Happy New Year! 2017 was a year of growth for us, and we want to thank all of you who were part of that! We spoke at 15 conferences or parent workshops last year, including several events out of state. We were featured in television news, newspapers, and appeared on several podcasts and blogs with our allies. We are so thankful for every open door to talk about protecting kids online.
In the spirit of reflection, here’s a look back at the stories parents in our online community cared about most in 2017.
This tragic story shows how dangerous social media can be for preteens. Tysen committed suicide in March after a group of students started a rumor about a girl some say was his girlfriend, saying that she committed suicide. It was just a social media prank, but Tysen hung himself that very day.
“As technology develops, the number of children contacted by predators on social media increases,” New Jersey State Police Lt. John Pizzuro said. “Most predators that are going to exploit children are going to reach out through the mediums that they’re already in.” Some apps topping this list won’t surprise you (Kik and Snapchat), but others might. Read more.
This story happens all the time across our country (ask any cyber crime cop) but since a parent was present when the predator actually sent the first messages, it’s made global headlines. Whenever parents ask us if we think Music.ly is safe for their preteens, we just send them a link to this story. (Also, read this article for more in-depth info about the dangers of Music.ly).
Our favorite quote from this article: “A tween’s underdeveloped frontal cortex can’t manage the distraction nor the temptations that come with social media use. While you start teaching responsible use of tech now, know that you will not be able to teach the maturity that social media requires.” ‘Nuff said.
6. The troubling truth of the 13-year-old “Cash Me Ousside” girl’s rise to 8 million Instagram followers.
When troubled Danielle Bregoli appeared on Dr. Phil as a 12-year-old, it was clear she didn’t have very many goals in life. But shooting to “Instafame” doesn’t take much, just the right combination of of trainwreck and sexuality. Nancy Jo Sales, the author of this article writes, “The answer becomes clear in a YouTube video posted in February which has gotten over three million views. It shows Bregoli lying on a bed, wearing just a bra and sweatpants, slapping her behind and suggestively panting: ‘Ass so fat, how bow dah?’ Then she’s twerking, then placing a bottle in between her breasts.”
Most parents have no idea what Snapchat offers, other than disappearing messages and filters with puppy dog faces for photos. This article plainly posts actual content Snapchat and their advertisers pushed through the “discover” section of the app (two swipes right from the main screen and you’re there!) Parents just aren’t tracking with the *yuk* kids are bombarded with. (And MILLIONS of kids under 11 are on this platform).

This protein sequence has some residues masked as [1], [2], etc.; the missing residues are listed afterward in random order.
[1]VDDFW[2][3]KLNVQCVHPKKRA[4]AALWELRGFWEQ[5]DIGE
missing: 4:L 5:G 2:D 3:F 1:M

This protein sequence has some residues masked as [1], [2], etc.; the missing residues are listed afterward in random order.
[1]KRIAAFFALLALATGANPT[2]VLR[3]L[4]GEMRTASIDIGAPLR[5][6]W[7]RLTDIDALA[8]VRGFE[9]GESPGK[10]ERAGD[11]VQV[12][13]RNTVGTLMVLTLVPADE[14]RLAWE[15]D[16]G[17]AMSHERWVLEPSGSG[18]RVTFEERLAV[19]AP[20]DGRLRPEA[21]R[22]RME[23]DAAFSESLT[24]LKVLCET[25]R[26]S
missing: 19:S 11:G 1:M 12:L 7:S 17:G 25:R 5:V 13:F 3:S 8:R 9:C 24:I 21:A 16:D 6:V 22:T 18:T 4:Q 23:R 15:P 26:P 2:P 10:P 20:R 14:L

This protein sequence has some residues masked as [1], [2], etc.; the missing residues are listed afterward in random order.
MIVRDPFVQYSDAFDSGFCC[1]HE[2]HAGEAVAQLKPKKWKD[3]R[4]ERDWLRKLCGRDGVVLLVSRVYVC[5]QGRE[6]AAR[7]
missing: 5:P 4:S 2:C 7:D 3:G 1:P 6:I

This blog post resonated with parents across the globe, because ALL of our kids love YouTube. It’s already unsafe enough, but in their recent update, they removed the password-protected lock for “Restricted Mode.” There are a couple of workarounds available, so make sure you’re in the know!
Just a couple of weeks before the #MeToo movement broke, Hugh Heffner died. We really wonder how the world would have reported on his death if it had happened after the media actually started caring about sexual harassment and exploitation. The irony of these two events happening so close together can not be missed. This article explains why Heffner is no hero.
The world is starting to (slowly) wake up to the fact that perhaps we’ve been too quick to put the entire Internet-enabled world into our kids hands. With movements like Wait Until 8th swelling in their first 9 months of existence, it’s become clear that parents everywhere are concerned about the mental health implications of social media and smartphone addiction. With so many kids depressed, suicidal, and addicted to pornography, how can we not open our eyes and our mouths to advocate for them?
In October, Nashville’s Fox 17 did an in-depth multi-part series on the issue of kids and pornography, including an interview with Parents Who Fight. We actually have so many incredible people working in the anti-pornography sector in this city, including areas of legal prevention (National Decency Coalition), healing (Samson Society), and education (like us). When we started this fight, we felt completely alone… but one of the greatest parts of this journey has been to discover how many people all around us share our passion to protect kids.
As we approach the year ahead, we can’t wait to see all that’s in store. Thank you for joining us in the journey!